(Reuters) - World number one Jason Day birdied two of his last three holes, despite difficult conditions for scoring, to take a one-stroke lead after Friday's wind-swept second round of the WGC-Bridgestone Invitational in Akron, Ohio.
The game's hottest player over the past 12 months with seven tournament wins, Australian Day had a three-putt bogey at the last to card 69 for a four-under total of 136 at Firestone Country Club.
The 28-year-old laid up in two at the par-five 16th before hitting an exquisite wedge to five feet and sinking the birdie putt, and then picked up another shot at the 17th, where he drained a 16-footer from the fringe to earn the outright lead.
Swede David Lingmerth was alone in second after firing a best-of-the-day 67. One stroke further back were first-round leader William McGirt (74), fellow American Scott Piercy (69) and Argentina's Emiliano Grillo (71).
"One of those days where you had to really stay patient ... it was really difficult to make birdies," said Day, who is bidding for a fourth PGA Tour victory this season.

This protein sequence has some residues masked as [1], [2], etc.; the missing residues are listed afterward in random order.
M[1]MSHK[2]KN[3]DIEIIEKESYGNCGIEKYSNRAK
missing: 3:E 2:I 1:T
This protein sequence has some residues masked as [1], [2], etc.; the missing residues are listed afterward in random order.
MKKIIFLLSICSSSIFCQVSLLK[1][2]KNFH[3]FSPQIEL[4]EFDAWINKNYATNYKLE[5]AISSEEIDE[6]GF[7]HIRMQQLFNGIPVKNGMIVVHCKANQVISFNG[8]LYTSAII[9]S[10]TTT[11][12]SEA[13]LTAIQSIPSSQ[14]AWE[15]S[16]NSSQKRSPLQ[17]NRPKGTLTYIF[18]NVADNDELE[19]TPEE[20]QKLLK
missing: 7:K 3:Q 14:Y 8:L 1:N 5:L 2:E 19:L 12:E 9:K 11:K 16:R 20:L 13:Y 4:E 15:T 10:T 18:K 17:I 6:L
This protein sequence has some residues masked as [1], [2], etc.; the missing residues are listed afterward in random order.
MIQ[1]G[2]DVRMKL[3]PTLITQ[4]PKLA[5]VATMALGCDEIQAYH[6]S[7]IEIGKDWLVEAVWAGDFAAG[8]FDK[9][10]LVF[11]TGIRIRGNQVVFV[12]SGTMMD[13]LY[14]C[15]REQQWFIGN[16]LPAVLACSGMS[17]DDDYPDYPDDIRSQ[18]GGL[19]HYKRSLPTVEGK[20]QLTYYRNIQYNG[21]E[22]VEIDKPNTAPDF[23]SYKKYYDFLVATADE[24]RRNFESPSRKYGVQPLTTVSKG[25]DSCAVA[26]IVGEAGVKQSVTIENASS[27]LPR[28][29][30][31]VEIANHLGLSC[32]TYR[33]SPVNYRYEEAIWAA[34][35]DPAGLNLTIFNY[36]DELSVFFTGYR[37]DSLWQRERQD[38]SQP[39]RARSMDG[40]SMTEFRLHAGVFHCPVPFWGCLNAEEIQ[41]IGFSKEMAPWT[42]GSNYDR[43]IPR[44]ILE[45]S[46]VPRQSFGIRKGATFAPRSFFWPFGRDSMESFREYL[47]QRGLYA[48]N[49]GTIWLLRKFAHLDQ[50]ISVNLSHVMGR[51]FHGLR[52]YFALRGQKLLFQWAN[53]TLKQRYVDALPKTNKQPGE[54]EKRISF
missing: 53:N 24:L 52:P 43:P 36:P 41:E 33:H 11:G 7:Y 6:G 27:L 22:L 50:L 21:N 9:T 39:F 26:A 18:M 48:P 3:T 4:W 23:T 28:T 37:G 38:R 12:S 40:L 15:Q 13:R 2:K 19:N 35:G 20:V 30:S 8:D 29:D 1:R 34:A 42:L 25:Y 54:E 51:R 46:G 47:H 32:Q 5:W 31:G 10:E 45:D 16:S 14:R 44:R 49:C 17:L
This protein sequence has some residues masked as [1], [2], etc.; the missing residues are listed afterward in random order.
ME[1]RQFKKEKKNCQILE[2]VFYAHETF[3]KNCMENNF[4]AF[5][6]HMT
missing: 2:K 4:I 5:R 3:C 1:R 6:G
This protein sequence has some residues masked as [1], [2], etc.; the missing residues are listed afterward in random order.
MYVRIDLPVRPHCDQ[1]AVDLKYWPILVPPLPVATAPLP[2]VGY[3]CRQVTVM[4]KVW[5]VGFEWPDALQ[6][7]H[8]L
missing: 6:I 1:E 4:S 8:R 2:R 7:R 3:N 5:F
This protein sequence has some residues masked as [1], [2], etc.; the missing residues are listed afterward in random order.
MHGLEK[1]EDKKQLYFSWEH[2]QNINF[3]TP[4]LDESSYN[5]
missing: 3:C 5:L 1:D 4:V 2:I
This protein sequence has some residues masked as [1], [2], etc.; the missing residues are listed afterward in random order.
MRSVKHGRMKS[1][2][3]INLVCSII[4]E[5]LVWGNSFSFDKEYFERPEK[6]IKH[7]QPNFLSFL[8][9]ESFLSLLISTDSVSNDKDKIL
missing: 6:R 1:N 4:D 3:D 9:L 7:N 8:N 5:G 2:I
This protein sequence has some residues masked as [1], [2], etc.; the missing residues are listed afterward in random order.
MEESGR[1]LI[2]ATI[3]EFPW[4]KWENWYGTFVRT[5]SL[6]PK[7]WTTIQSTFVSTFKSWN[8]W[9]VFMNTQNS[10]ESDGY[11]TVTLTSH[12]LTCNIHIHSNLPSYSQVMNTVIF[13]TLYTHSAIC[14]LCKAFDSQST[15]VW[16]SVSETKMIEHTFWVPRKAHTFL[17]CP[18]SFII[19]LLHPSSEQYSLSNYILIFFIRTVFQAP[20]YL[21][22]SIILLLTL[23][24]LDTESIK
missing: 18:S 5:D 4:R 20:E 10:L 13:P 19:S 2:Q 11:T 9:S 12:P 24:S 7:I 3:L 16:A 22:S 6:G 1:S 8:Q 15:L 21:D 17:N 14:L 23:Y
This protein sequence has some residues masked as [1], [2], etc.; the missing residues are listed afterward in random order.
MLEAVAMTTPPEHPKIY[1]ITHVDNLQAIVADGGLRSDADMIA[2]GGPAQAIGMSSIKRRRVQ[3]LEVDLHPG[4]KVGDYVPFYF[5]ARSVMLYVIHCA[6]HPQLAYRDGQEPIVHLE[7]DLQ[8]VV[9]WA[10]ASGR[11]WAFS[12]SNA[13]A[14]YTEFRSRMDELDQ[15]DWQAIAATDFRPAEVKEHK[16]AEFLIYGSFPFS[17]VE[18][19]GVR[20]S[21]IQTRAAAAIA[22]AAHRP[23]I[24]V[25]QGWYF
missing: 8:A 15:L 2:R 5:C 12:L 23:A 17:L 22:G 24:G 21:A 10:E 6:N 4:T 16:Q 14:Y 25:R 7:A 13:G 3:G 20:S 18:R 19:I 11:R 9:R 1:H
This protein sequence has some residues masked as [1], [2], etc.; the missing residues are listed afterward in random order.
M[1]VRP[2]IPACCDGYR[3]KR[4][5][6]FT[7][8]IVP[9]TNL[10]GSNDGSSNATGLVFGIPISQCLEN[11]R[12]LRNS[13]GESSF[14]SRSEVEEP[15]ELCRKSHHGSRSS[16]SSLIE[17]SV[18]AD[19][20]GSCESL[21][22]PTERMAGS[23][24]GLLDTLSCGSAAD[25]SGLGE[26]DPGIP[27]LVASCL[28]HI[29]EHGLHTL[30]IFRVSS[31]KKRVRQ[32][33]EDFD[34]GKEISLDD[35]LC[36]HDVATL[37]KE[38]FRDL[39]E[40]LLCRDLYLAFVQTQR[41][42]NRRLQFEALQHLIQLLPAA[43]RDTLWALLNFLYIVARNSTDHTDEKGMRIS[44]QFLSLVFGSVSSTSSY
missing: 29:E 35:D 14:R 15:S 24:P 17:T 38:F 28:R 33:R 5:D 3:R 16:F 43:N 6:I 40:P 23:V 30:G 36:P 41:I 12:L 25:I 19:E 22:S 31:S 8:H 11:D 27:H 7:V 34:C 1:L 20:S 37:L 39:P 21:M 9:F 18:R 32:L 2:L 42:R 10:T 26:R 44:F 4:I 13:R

"The greens are starting to get firm and fast, the fairways are firm and fast and then you have a 15 mph (24 kph) wind. I'm just very pleased to shoot under par."
Seventeen players were under par after the opening round but only nine were left in red numbers after 36 holes, having battled in shifting winds on a daunting Firestone layout running firm and fast with a premium on driving accuracy.
Lingmerth, who clinched his first PGA Tour victory at last year's Memorial Tournament and lost a playoff for the CareerBuilder Challenge in January, made a storming start with four birdies in his first nine holes, before dropping one shot on the inward half.
"Today was a scrambling sort of day for me," Lingmerth told Golf Channel. "I putted really well, chipped well round the greens, but wasn't able to strike the ball as well as I have been the last few months. It was a big grind today."
World number two Jordan Spieth, who salvaged a poor day from tee to green in the opening round with brilliant putting, remained in contention as he carded a 71 to sit just three strokes off the pace, level with fellow Americans Justin Thomas (69) and Kevin Kisner (70), and Australian Adam Scott (68).
(Reporting by Mark Lamport-Stokes in Los Angeles; Editing by Andrew Both)